The emerging designer making subversive menswear for life in London
From five-to-a-bathroom flatshares to finding yourself and falling in love, Aaron Esh offers a wardrobe for coming of age in the British capital.
Photography Ivan Ruberto
What does it mean to be young in London today? Well, a designer who’s set about unearthing the answer to that question is Aaron Esh. Born and raised in Islington, north London, the CSM graduate’s designs are about real life – from going out, being broke, and living in flat shares with five other people, to falling in love and finding yourself. While so much fashion today escapes to themes of fantasy, Aaron’s designs don’t shy away from the struggles of young people living in post-Brexit, Tory Britain; making their way through a crushing cost of living crisis, rising rents and a two-year pandemic. Vitally though, his work also seeks out real joy and beauty to be discovered in London, too. “My mum’s Polish and my dad’s Cypriot, so with my background I don't really feel patriotic, but I do feel I am London,” Aaron says. “My work takes influence from being in your 20s in the city and an elevated, chic wardrobe.”
Aaron started out with a brief stint studying graphic design, but he quickly dropped out to enrol on a BA menswear course at London College of Fashion, and then went on to receive the Alexander McQueen scholarship for Central Saint Martins’ prestigious MA Fashion programme, from which he graduated earlier this year. It was at LCF that he crafted his subversive BA collection, which channelled the frustration he felt towards an unaffordable London. “Between Brexit, the vote, and Tory Britain I was broke and making clothes on a domestic machine in my house with five flatmates,” he remembers of the collection, which melded tailoring held together with massive safety pins, sexy low-slung leather trousers, and disintegrating dress shoes.
Shown in February of this year, his MA collection spoke to a new stage in the designer’s life. “It’s about being in your late 20s and early 30s, falling in love and romance,” says Aaron of the sustainably-crafted outing, which has just launched on SSENSE. “I watched loads of old French Alain Delon films, read his letters to Romy Schneider, and listened to a lot of Amy Winehouse. I took these romantic elements and put them into a story that existed in my world.”
Marrying the allure of 1970s French cinema with the flare of a modern east London boy, the collection presents Aaron’s personal vision of “love, desire and chic”. He used digital scans of the human body to perfectly shape his designs to the wearer, and employed a variety of unusual techniques to create the pieces, such as 3D printing, leather manipulation and metal casting. One standout piece sees a twisted copper shape form the glistening clasp of a skin-baring tank top, while another sees a 3D-printed cast moulded into the shoulders of a leather bomber to create a dramatic, hunched silhouette. Elsewhere, beautiful tailoring and body-hugging hoodies crafted in a subdued palette of teal, lilac, and deep grey conjure a moody sort of romance that only a city like London could inspire.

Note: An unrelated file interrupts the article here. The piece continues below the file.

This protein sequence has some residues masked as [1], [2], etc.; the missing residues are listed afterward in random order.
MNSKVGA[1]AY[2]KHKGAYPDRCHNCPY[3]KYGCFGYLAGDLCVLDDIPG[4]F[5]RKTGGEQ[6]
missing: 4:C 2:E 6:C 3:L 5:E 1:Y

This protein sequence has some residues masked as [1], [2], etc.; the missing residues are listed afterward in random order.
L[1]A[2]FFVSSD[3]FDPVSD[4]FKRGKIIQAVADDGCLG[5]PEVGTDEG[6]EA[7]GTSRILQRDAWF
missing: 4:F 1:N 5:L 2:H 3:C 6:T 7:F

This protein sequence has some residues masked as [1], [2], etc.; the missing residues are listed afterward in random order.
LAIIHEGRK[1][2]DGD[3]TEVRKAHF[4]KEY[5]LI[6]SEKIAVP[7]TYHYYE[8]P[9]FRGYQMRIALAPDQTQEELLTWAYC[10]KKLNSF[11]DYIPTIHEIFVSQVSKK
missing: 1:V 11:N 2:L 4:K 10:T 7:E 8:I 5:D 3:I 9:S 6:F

As with his BA collection, the story the MA outing tells is a deeply personal one, down to the most minute details. The sculptural elements of the collection are tributes to his mother, who is an artist, and much of the spirit of the collection is borrowed from the lives and wardrobes of his mates. One pair of tailored trousers, for example, is tied at the back with a stringy leather bow inspired by seeing a friend use a shoelace as a makeshift belt.
With their attention to the body and sensual moulded shapes, Esh’s clothes are designed to make you feel confident, sexy and completely yourself. “I think it's forgotten that you wear clothes to feel fit,” he says. “But I don’t think it's so much about clothes that are designed to shag someone on a night out; I thought a lot about date night clothes, and the clothes that you want to wear to go for dinner. I'm 31 now, and I want to go out and feel really chic and really handsome.”
The designer hopes this feeling of grown-up sensuality, paired with the painstaking craft of his work, will make his pieces special to the people who buy them, too. “I think it's this feeling of confidence from wearing beautifully made clothes that are perfectly cut,” he explains. “These are two things that are really important to me; we fit things three, four times so that they cut perfectly. And that's where sustainability comes in as well – it's not just about the product being made from organic cotton, it's making a piece that someone will want to want to have forever.”
Aaron is currently working with a small studio team on a new collection which is set to be revealed in September. As his brand begins to take off, he says this moment is about staying true to himself and growing his identity as a designer. “If you're authentic then you survive, because that's what's the most engaging,” he says. “I want to present a new body of work that is exciting, has stories behind it, and is poignant and authentic. I care about the Britain that we live in and what's happening around the world; the UK, the Conservatives, Brexit and trade unions. These things really matter to me whether they fall directly into the work or not, but I think it's much more about finding positivity than rebellion.”
Photography Ivan Ruberto